I've been coming across this weird verb conjugation that seems to happen in some verbs, where you replace る with える, e.g. 見る → 見える。

Is this a different verb form, how does it change the meaning of the verb?


1 Answer 1


見る and 見える are separate verbs in the present Japanese language.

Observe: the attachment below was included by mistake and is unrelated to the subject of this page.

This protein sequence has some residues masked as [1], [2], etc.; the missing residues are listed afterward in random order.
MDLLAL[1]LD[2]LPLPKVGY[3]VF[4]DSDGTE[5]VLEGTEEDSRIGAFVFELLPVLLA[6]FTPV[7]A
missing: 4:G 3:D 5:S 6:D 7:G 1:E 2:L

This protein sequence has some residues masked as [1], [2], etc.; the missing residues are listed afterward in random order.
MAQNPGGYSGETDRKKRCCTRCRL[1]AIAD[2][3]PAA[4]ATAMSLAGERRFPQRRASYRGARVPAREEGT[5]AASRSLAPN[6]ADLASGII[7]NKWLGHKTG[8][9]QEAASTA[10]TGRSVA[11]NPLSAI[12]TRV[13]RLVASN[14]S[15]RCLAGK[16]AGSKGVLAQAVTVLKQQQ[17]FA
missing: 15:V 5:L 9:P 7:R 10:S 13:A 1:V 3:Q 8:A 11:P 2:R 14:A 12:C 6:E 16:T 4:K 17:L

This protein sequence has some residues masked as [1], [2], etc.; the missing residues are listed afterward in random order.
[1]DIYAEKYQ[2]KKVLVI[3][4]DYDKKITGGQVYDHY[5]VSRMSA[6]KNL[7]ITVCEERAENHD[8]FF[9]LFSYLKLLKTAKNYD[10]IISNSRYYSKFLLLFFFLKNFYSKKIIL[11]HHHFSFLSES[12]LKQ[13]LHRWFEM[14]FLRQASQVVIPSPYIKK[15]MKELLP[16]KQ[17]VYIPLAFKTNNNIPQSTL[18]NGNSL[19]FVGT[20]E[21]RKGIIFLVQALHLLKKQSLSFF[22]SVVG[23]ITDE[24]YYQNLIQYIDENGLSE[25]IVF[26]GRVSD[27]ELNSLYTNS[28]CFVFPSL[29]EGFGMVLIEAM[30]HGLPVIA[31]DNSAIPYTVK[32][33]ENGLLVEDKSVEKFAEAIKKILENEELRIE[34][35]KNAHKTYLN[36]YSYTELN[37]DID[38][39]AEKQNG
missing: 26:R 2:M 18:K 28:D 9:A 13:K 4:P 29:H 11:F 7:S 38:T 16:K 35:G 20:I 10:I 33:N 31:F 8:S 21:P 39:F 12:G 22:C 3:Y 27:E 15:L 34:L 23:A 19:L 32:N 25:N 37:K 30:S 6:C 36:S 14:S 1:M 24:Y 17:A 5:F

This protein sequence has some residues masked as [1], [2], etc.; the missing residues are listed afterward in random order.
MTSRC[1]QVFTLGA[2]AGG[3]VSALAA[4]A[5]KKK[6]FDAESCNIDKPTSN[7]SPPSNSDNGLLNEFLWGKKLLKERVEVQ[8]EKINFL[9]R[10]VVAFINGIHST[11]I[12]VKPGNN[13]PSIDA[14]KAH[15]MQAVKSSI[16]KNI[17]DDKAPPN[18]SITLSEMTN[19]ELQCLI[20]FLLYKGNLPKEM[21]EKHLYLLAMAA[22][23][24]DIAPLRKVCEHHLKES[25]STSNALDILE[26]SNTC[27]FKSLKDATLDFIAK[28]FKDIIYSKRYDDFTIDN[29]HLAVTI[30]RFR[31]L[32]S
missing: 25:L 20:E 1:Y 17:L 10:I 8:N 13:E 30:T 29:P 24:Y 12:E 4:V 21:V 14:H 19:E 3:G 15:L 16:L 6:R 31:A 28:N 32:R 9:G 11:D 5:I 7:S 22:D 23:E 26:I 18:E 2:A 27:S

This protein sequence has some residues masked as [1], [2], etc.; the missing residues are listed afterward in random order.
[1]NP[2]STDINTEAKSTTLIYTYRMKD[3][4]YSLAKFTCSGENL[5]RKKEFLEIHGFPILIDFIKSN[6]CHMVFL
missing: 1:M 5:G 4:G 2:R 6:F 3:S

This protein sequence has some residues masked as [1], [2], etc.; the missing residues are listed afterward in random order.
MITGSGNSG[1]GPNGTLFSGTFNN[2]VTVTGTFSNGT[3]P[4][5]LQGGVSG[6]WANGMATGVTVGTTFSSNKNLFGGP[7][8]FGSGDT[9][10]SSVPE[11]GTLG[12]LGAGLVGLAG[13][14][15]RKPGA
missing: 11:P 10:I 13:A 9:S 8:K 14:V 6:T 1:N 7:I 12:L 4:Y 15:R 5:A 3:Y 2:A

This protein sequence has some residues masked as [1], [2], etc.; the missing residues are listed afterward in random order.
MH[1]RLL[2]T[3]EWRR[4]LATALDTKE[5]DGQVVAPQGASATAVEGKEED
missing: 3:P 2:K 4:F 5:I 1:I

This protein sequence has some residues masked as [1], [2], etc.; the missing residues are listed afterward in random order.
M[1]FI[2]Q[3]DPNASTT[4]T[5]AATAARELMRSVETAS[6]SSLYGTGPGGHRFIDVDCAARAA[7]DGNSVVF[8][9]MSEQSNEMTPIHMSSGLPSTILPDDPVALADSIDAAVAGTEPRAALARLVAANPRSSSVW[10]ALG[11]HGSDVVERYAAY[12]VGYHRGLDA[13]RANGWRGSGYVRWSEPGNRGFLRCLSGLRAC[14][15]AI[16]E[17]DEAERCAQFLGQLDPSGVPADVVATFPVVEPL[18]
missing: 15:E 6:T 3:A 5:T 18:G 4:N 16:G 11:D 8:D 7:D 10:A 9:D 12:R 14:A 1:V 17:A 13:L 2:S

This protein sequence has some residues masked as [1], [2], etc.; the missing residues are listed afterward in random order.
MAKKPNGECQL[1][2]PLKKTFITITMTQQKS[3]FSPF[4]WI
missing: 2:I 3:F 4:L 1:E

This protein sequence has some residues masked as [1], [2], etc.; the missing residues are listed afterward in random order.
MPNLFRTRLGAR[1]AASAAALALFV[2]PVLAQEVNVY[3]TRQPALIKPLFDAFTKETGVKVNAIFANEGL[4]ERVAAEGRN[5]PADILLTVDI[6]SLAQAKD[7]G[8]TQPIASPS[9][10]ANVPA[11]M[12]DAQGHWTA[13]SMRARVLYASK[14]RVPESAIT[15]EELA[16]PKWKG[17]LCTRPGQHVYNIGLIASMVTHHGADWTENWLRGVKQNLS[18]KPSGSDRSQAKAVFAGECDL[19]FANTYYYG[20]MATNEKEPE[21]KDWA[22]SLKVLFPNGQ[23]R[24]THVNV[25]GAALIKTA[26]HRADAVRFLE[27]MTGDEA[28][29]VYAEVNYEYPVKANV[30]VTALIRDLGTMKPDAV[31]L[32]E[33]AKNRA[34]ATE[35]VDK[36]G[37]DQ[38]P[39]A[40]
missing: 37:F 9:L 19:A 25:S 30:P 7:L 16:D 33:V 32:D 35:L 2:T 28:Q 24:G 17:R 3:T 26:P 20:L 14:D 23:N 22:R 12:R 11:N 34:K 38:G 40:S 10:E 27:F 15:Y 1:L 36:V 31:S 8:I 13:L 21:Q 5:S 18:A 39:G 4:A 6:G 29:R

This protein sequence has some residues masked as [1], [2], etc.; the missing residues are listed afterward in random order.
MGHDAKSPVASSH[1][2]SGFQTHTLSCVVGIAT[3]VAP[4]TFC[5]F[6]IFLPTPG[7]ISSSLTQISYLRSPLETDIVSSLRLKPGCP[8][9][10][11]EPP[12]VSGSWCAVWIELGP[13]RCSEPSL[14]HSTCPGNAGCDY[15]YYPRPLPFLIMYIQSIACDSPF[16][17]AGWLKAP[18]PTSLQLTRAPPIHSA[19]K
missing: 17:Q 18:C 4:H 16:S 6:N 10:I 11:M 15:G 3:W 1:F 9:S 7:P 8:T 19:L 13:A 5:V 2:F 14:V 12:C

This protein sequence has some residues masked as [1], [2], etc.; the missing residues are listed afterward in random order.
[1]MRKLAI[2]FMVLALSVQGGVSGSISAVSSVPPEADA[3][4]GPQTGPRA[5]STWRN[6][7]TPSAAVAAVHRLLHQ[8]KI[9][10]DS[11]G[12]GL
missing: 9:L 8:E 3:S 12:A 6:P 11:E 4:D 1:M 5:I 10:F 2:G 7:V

You know, 見る is to look at.

見える has a couple of meanings; they also apply to other verbs like 聞こえる, 思える, etc.

  1. possibility.


    We can see the Tokyo Sky Tree here.

  2. occurring unintentionally.


    It merely jumped into my sight; I was never trying to see what's in your skirt.

  3. to seem.


    He seems to be having a really good time.

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